|James Langabeer, PhD, MBA||University of Texas Health Science Center, Houston, Texas|
|Diaa Alqusairi||University of Texas Health Science Center, Division of Management, Policy, and Community Health, Houston, Texas|
|Jami L. DelliFraine, PhD, MHA||Medical University of South Carolina, Department of Healthcare Leadership and Management, Charleston, South Carolina|
|Ray Fowler, MD||UT Southwestern Medical Center, Department of Emergency Medicine, Dallas, Texas|
|Richard King, PhD||UT Southwestern Medical Center, Department of Health Care Sciences, Dallas, Texas|
|Wendy Segrest, MS||American Heart Association, United States|
|Timothy Henry, MD||Cedars-Sinai Heart Institute, United States|
Differences in after-hours capability or performance of ST-elevation myocardial infarction (STEMI) centers has the potential to impact outcomes of patients presenting outside of regular hours.
Using a prospective observational study, we analyzed all 1,247 non-transfer STEMI patients treated in 15 percutaneous coronary intervention (PCI) facilities in Dallas, Texas, during a 24-month period (2010–2012). Controlling for confounding factors through a variety of statistical techniques, we explored differences in door-to-balloon (D2B) and in-hospital mortality for those presenting on weekends vs. weekdays and business vs. after hours.
Patients who arrived at the hospital on weekends had larger D2B times compared to weekdays (75 vs. 65 minutes; KW=48.9; p<0.001). Patients who arrived after-hours had median D2B times >16 minutes longer than those who arrived during business hours and a higher likelihood of mortality (OR 2.23, CI [1.15–4.32], p<0.05).
Weekends and after-hour PCI coverage is still associated with adverse D2B outcomes and in-hospital mortality, even in major urban settings. Disparities remain in after-hour STEMI treatment.
Myocardial Infarction and Timeliness of Response
Coronary heart disease is the leading cause of death and healthcare cost in the U.S.1 The median lifetime mortality rate is 159.2 for every 100,000 citizens nationally. Among those with heart disease, acute myocardial infarction (MI) is a leading contributor to mortality. The national MI prevalence rate is currently 3.7%, resulting in more than 385,000 annual deaths and costing $108.9 billion dollars in the U.S. each year.1-3
Time to treatment for patients with ST-elevation myocardial infarction (STEMI) is critical, as it impacts both myocardial salvage and survival.4,5 Door-to-balloon time (D2B) is a key component of time to treatment and a core quality measure for the Joint Commission.6 The American College of Cardiology Foundation/American Heart Association/American College of Cardiology (ACCF/AHA) guidelines recommend a D2B time of no more than 90 minutes from first medical contact to reperfusion.7 A recent study reports that from 2005–2010, substantial progress was achieved in national D2B times, with median national D2B times reduced from 96 to 64 minutes.8 In particular, when emergency medical services (EMS) activates the cardiac catheterization lab, D2B times can be reduced.9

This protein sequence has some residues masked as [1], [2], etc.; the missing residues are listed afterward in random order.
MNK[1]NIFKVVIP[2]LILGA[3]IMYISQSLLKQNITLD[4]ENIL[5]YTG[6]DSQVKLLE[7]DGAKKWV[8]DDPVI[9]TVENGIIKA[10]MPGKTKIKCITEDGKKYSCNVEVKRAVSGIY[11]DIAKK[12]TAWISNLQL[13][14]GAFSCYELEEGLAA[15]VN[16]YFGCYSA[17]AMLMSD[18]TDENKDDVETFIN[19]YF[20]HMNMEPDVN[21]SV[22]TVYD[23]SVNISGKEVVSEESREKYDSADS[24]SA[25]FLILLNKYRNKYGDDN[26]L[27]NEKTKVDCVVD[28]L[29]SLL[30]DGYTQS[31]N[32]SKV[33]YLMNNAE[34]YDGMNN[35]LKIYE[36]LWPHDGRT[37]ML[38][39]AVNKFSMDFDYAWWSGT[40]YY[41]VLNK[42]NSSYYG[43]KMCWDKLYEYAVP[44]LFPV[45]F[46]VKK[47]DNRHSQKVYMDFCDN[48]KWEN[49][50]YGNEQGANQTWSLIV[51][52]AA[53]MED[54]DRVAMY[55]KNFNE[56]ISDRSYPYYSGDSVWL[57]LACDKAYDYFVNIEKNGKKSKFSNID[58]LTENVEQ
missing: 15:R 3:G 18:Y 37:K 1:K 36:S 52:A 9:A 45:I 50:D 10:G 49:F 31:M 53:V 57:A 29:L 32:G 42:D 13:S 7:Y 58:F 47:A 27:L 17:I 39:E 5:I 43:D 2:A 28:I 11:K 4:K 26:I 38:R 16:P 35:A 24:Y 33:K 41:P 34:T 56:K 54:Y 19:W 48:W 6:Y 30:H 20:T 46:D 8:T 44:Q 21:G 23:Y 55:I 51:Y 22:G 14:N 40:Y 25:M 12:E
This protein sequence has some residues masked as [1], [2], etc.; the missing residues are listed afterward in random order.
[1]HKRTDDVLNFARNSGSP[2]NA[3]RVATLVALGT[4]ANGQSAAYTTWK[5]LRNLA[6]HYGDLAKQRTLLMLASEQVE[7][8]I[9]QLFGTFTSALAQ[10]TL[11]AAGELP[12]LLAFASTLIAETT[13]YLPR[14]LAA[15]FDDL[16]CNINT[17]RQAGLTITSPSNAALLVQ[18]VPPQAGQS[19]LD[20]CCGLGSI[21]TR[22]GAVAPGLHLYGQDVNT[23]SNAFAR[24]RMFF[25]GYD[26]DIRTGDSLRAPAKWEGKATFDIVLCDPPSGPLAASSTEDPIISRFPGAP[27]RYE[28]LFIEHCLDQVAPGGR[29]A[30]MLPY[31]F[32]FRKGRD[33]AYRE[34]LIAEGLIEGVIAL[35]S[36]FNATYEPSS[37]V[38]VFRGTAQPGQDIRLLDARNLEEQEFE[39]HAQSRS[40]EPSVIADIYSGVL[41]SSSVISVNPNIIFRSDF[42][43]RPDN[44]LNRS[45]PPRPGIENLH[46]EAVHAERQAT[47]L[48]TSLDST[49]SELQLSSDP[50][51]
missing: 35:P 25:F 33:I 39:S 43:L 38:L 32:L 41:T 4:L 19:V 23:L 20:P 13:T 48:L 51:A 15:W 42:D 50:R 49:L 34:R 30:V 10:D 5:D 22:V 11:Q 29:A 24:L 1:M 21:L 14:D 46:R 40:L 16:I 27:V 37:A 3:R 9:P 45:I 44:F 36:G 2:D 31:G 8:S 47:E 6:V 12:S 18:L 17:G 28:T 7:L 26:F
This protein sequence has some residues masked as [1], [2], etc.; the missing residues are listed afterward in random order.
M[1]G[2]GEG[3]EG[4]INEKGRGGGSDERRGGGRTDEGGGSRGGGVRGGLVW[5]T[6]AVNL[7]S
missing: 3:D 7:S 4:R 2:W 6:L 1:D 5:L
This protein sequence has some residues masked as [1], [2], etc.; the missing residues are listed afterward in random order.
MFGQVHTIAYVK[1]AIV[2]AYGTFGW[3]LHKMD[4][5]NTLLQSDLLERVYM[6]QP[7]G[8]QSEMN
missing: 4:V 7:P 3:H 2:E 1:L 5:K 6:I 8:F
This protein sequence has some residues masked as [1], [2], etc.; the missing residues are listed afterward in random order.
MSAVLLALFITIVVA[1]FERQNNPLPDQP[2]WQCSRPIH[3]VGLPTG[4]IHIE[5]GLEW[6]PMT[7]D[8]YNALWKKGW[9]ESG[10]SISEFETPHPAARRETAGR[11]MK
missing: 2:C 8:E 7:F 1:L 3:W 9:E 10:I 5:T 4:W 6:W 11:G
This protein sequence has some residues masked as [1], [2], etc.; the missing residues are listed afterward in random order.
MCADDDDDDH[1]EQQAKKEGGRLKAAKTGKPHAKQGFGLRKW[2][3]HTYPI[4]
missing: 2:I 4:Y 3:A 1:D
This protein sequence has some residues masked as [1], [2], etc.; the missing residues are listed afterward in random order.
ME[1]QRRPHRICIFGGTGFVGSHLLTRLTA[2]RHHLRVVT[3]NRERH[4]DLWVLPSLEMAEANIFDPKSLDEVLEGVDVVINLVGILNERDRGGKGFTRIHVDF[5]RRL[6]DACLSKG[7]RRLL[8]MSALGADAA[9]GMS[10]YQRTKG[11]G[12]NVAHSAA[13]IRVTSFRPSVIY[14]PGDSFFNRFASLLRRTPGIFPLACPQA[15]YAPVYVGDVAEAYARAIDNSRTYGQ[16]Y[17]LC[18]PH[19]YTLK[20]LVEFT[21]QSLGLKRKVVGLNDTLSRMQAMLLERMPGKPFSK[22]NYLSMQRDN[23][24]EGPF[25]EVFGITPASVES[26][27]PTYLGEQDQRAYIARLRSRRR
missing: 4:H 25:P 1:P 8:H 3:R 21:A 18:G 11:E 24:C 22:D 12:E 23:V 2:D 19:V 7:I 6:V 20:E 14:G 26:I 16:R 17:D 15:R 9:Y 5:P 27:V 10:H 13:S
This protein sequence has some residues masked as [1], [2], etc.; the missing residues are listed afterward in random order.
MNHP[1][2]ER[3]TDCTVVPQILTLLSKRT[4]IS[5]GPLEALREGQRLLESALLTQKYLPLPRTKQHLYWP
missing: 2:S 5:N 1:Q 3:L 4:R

Our analysis seeks to evaluate the impact of arrival times of STEMI patients at PCI-capable hospitals on D2B time and mortality. We specifically compare D2B times between patients who arrived at the hospital during usual business hours and patients who arrived after usual business hours (5pm – 8am). Similarly, we compare D2B times between patients who arrived on weekends and holidays and patients who arrived during working days. Our hypothesis is that patients who arrived after business hours or on weekends will have longer D2B times and higher mortality rates than those who arrived during usual business hours and on weekdays.
Variation in Quality of Care Across Time of Day and Day of Week
Availability and readiness of healthcare resources, particularly human resources, vary during time of day and day of week. Several studies have investigated the differences in outcome on weekends compared to weekdays and after hours compared to business hours. Some studies have found that there is no difference in outcome based on time of day or week. Miro et al.10 and Arabi et al.11 found no differences in the effectiveness and quality of care at emergency departments (ED) or intensive care units between weekdays and weekends. Other studies have found that day of admission does have an impact on outcome of care, where mortality was found to be higher on weekends.12-14 One study with a small sample size of STEMI patients found that patients who arrived at the hospital on weekends or at night had a D2B of >90 minutes while those who arrived during weekday hours had a D2B of <90 minutes.15 Two recently published studies found significant relationships between after-hour presentation, D2B and mortality.16,17 However, many of the studies were not conducted in the U.S., and many studies were of only fair quality, both suggesting more research is needed to examine the relationship between after-hour presentation and mortality. In addition, conflicting research has shown that short-term clinical outcomes for PCI patients were similar, despite longer D2B times in patients receiving after-hour PCI.18 Circadian variation has also been shown to impact both frequency of MI onset and infarct size.19 Similarly, myocardial infarct size and left ventricular function after STEMI have been shown to have a circadian dependence on the time of day onset of ischemia.20 It is quite possible that circadian variation plays a role in patient presentation and treatment times as well.